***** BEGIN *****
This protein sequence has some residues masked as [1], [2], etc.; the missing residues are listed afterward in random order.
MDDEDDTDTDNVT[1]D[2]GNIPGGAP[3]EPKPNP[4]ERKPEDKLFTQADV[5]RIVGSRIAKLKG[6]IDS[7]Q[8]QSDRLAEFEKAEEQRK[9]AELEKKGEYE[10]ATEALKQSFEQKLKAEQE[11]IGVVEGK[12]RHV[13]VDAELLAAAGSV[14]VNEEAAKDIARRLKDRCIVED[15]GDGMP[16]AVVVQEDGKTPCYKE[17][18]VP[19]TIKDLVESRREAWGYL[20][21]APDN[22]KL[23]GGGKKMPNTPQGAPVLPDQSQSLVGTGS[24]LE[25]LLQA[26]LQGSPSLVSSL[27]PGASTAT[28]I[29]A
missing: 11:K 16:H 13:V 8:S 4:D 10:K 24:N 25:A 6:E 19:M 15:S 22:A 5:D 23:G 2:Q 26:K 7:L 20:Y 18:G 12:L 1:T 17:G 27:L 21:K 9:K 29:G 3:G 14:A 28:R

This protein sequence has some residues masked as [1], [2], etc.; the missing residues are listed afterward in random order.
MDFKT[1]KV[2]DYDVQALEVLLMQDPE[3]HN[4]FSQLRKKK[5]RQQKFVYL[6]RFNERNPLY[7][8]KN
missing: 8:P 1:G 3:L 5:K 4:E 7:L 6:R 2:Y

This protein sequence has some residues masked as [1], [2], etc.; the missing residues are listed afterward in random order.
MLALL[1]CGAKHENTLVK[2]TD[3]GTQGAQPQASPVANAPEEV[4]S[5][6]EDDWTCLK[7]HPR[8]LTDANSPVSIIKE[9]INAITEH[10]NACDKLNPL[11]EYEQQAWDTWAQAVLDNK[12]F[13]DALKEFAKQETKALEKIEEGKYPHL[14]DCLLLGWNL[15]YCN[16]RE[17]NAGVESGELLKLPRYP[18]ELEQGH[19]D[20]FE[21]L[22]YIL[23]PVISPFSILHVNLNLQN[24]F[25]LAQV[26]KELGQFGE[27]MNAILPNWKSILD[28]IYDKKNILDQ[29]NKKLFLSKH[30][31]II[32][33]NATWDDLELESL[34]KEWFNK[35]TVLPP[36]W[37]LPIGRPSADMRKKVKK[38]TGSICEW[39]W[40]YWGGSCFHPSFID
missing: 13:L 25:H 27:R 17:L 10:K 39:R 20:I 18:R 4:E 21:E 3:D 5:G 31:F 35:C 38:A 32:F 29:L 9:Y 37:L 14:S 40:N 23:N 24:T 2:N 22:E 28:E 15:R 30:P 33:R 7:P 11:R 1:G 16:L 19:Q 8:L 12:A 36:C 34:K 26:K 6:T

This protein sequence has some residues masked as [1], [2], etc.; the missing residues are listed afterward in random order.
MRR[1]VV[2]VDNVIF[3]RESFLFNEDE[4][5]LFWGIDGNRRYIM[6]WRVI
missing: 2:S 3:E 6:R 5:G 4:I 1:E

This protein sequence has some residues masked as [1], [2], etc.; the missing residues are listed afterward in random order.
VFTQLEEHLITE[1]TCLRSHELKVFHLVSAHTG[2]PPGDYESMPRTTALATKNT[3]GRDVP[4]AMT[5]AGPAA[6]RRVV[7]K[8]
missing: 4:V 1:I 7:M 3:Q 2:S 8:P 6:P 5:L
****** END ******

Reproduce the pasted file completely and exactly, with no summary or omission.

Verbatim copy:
This protein sequence has some residues masked as [1], [2], etc.; the missing residues are listed afterward in random order.
MDDEDDTDTDNVT[1]D[2]GNIPGGAP[3]EPKPNP[4]ERKPEDKLFTQADV[5]RIVGSRIAKLKG[6]IDS[7]Q[8]QSDRLAEFEKAEEQRK[9]AELEKKGEYE[10]ATEALKQSFEQKLKAEQE[11]IGVVEGK[12]RHV[13]VDAELLAAAGSV[14]VNEEAAKDIARRLKDRCIVED[15]GDGMP[16]AVVVQEDGKTPCYKE[17][18]VP[19]TIKDLVESRREAWGYL[20][21]APDN[22]KL[23]GGGKKMPNTPQGAPVLPDQSQSLVGTGS[24]LE[25]LLQA[26]LQGSPSLVSSL[27]PGASTAT[28]I[29]A
missing: 11:K 16:H 13:V 8:S 4:D 10:K 24:N 25:A 6:E 19:M 15:S 22:A 5:D 23:G 2:Q 26:K 7:L 20:Y 18:G 12:L 1:T 17:G 27:L 21:K 9:K 29:G 3:G 14:A 28:R

This protein sequence has some residues masked as [1], [2], etc.; the missing residues are listed afterward in random order.
MDFKT[1]KV[2]DYDVQALEVLLMQDPE[3]HN[4]FSQLRKKK[5]RQQKFVYL[6]RFNERNPLY[7][8]KN
missing: 8:P 1:G 3:L 5:K 4:E 7:L 6:R 2:Y

This protein sequence has some residues masked as [1], [2], etc.; the missing residues are listed afterward in random order.
MLALL[1]CGAKHENTLVK[2]TD[3]GTQGAQPQASPVANAPEEV[4]S[5][6]EDDWTCLK[7]HPR[8]LTDANSPVSIIKE[9]INAITEH[10]NACDKLNPL[11]EYEQQAWDTWAQAVLDNK[12]F[13]DALKEFAKQETKALEKIEEGKYPHL[14]DCLLLGWNL[15]YCN[16]RE[17]NAGVESGELLKLPRYP[18]ELEQGH[19]D[20]FE[21]L[22]YIL[23]PVISPFSILHVNLNLQN[24]F[25]LAQV[26]KELGQFGE[27]MNAILPNWKSILD[28]IYDKKNILDQ[29]NKKLFLSKH[30][31]II[32][33]NATWDDLELESL[34]KEWFNK[35]TVLPP[36]W[37]LPIGRPSADMRKKVKK[38]TGSICEW[39]W[40]YWGGSCFHPSFID
missing: 13:L 25:H 27:R 17:L 10:K 39:R 20:I 18:R 4:E 21:E 3:D 5:G 31:F 35:C 38:A 32:F 29:L 9:Y 37:L 14:S 40:N 23:N 24:T 2:N 22:E 28:E 15:R 30:P 33:R 7:P 11:R 1:G 16:L 19:Q 8:L 12:A 36:C 34:K 26:K 6:T

This protein sequence has some residues masked as [1], [2], etc.; the missing residues are listed afterward in random order.
MRR[1]VV[2]VDNVIF[3]RESFLFNEDE[4][5]LFWGIDGNRRYIM[6]WRVI
missing: 2:S 3:E 6:R 5:G 4:I 1:E

This protein sequence has some residues masked as [1], [2], etc.; the missing residues are listed afterward in random order.
VFTQLEEHLITE[1]TCLRSHELKVFHLVSAHTG[2]PPGDYESMPRTTALATKNT[3]GRDVP[4]AMT[5]AGPAA[6]RRVV[7]K[8]
missing: 4:V 1:I 7:M 3:Q 2:S 8:P 6:P 5:L